John Hagel comes out with an excellent post on the leading internet companies approach towards future. He rightly warns that without a clear and differentiated sense of long-term direction, everything else would count for little in terms of sustained value creation. Watching the moves of all the major Internet players – Google, MSN, Amazon, Ebay and AOL – he gets the sense that have lost their sense of direction and differentiation. Rather than carving out and rapidly enhancing areas of distinctive advantage, these major players appear to be leaping like lemmings into the red ocean. He points to several traits like focus on aggregation of services, going after the dangerous narcotic-advertising revenue rather focus on value-add to users, emphasis on building infrastructure as against building services and merely replicate what the other one is doing ( sometimes it can get as insane as this) as concern causing.
While admitting that these could be good strategies in mature industries, the internet industry can support much more innovation amidst its increasing usage. Observers see the rise of “Internet conglomerates” where the assumptions seem to converge as leading companies will be vertically integrated and horizontally integrated, offering a broad range of their own resources to users who will “settle” into their spaces. Warning against this skewed view of future, john argues that internet business shall face the same set of challenges as the traditional business and need to confront the reality of unbundled corporation(s) and the sad reality he argues is that none of the Internet leaders appear prepared to confront these choices yet. Instead most of them seem to be going after an array of choices that lay in front of them. The Irony is that this approach stands in sharp contrast to the strategies that enabled the Internet leaders to carve out their leadership positions in the first place. Unlike the thousands of other dot.com start-ups that embraced hustle as strategy and speed without direction, the founders of these companies started with a very clear, even though high-level, long-term destination in mind. It helped them to make difficult choices in the near-term and to launch waves of initiatives that cumulatively built very large and successful businesses. It has stood them very well in the first decade of their business and now they are on the verge of undoing all of these and seem to have lost is any distinctive long-term view of what kind of business they will need to build to remain successful in a rapidly evolving business landscape. That’s where the business model matters a lot. As in the traditional industry corporations should be built in such a way that on their pursuit of their vision they should strive to adapt for the present and build for the future.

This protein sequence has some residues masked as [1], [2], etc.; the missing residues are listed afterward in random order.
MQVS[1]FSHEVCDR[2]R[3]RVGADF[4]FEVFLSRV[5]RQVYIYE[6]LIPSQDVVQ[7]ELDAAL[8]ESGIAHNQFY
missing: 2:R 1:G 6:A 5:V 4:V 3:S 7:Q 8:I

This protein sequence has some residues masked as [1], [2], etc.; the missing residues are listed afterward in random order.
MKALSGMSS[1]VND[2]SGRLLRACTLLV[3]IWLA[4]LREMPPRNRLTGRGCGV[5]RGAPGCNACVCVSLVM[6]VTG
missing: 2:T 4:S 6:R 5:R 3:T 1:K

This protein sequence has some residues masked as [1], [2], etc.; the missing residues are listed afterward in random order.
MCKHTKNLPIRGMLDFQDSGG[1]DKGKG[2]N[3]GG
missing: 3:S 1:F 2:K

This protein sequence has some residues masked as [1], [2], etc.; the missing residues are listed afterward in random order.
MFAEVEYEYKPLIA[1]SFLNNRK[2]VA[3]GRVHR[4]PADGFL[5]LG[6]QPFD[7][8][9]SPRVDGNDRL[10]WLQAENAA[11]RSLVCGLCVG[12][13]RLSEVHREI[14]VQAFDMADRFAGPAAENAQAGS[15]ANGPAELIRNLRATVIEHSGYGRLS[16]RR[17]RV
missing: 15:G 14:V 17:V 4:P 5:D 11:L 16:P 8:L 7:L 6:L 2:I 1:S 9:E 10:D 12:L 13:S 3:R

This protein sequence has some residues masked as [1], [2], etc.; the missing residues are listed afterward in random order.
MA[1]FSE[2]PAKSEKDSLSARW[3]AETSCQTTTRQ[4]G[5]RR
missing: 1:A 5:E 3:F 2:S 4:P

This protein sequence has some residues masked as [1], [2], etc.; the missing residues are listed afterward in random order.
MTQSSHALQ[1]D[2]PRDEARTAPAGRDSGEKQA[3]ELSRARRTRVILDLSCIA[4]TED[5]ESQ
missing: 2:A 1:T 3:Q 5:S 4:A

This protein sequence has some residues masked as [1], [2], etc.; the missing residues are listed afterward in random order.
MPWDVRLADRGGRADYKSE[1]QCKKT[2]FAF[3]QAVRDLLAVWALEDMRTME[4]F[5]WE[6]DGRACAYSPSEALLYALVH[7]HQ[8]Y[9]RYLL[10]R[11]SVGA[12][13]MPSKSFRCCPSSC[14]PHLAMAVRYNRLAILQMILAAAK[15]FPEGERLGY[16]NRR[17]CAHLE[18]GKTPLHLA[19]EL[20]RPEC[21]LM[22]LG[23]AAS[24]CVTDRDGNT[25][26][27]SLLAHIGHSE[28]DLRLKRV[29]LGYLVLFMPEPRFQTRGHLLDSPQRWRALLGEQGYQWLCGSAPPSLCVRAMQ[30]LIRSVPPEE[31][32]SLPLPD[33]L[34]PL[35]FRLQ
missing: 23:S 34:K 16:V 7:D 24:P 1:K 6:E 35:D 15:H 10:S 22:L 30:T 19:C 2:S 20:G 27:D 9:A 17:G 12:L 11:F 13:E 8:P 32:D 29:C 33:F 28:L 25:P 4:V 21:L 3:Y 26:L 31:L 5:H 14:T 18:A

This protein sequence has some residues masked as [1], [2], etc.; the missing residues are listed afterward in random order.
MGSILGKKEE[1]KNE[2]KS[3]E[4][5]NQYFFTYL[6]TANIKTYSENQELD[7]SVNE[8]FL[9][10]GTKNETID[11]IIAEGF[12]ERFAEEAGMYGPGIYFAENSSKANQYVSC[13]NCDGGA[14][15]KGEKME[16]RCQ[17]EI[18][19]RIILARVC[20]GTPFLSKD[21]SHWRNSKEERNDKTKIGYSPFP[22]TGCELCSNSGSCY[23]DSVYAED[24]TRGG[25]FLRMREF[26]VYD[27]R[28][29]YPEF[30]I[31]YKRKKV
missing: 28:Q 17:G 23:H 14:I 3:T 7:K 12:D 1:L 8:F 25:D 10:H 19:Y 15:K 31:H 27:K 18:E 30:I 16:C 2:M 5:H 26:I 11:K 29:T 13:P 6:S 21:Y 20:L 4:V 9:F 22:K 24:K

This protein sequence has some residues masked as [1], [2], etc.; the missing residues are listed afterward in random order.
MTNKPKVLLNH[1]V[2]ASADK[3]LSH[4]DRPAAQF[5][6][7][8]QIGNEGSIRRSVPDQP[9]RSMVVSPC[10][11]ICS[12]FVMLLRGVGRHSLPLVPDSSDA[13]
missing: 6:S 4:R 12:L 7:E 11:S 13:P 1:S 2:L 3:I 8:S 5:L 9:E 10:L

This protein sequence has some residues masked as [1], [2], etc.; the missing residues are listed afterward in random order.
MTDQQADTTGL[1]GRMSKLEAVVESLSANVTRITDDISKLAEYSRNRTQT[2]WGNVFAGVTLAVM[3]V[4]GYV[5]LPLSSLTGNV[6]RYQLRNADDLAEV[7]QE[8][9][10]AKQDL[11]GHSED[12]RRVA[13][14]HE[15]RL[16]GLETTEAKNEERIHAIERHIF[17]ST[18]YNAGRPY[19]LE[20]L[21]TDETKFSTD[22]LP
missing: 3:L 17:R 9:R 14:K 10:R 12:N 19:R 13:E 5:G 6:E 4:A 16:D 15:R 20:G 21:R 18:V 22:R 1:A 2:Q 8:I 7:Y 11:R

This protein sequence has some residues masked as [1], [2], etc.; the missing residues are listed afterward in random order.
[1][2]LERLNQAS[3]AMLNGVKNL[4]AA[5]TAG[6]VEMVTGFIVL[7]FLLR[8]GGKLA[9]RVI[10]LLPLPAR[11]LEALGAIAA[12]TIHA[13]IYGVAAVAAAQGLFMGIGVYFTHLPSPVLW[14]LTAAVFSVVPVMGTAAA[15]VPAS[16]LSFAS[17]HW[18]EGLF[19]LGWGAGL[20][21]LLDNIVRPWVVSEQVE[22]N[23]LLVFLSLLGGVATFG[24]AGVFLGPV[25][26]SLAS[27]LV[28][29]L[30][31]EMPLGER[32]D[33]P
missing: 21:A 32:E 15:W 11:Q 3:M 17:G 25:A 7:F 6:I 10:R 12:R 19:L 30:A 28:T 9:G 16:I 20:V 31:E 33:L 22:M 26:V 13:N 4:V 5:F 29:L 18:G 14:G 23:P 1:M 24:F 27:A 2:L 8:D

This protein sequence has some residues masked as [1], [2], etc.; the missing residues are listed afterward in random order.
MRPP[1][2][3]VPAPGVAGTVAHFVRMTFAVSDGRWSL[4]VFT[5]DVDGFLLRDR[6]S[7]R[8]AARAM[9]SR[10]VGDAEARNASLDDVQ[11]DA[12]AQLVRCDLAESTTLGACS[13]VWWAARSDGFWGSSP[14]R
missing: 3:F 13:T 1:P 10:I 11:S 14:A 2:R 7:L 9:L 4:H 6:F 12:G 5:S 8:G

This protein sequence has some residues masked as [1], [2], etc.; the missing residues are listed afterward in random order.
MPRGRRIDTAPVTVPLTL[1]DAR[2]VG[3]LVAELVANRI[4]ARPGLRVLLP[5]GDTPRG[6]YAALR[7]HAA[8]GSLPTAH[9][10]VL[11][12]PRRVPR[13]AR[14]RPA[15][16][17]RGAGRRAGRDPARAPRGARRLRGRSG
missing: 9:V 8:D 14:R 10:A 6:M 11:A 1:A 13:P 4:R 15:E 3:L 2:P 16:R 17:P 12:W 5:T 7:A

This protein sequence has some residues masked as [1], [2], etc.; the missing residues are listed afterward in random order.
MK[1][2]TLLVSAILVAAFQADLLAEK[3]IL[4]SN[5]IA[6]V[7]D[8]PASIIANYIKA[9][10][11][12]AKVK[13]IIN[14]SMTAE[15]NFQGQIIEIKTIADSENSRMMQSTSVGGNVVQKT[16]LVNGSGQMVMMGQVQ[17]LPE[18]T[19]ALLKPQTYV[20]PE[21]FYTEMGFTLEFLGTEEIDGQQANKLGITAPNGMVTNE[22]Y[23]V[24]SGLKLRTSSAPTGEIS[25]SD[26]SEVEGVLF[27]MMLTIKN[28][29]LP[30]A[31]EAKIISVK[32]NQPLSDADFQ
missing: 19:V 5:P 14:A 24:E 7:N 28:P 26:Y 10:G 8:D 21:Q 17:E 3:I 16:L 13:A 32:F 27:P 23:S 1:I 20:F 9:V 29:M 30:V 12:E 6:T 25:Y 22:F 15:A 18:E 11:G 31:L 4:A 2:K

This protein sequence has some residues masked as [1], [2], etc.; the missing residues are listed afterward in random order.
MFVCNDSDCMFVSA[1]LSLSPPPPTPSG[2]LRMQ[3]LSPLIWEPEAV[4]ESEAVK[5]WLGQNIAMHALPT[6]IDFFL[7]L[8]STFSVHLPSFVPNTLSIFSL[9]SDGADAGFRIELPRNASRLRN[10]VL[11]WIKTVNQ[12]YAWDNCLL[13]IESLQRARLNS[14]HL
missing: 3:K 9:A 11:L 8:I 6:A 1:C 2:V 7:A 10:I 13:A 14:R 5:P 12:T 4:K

Category :Internet Players, Business Models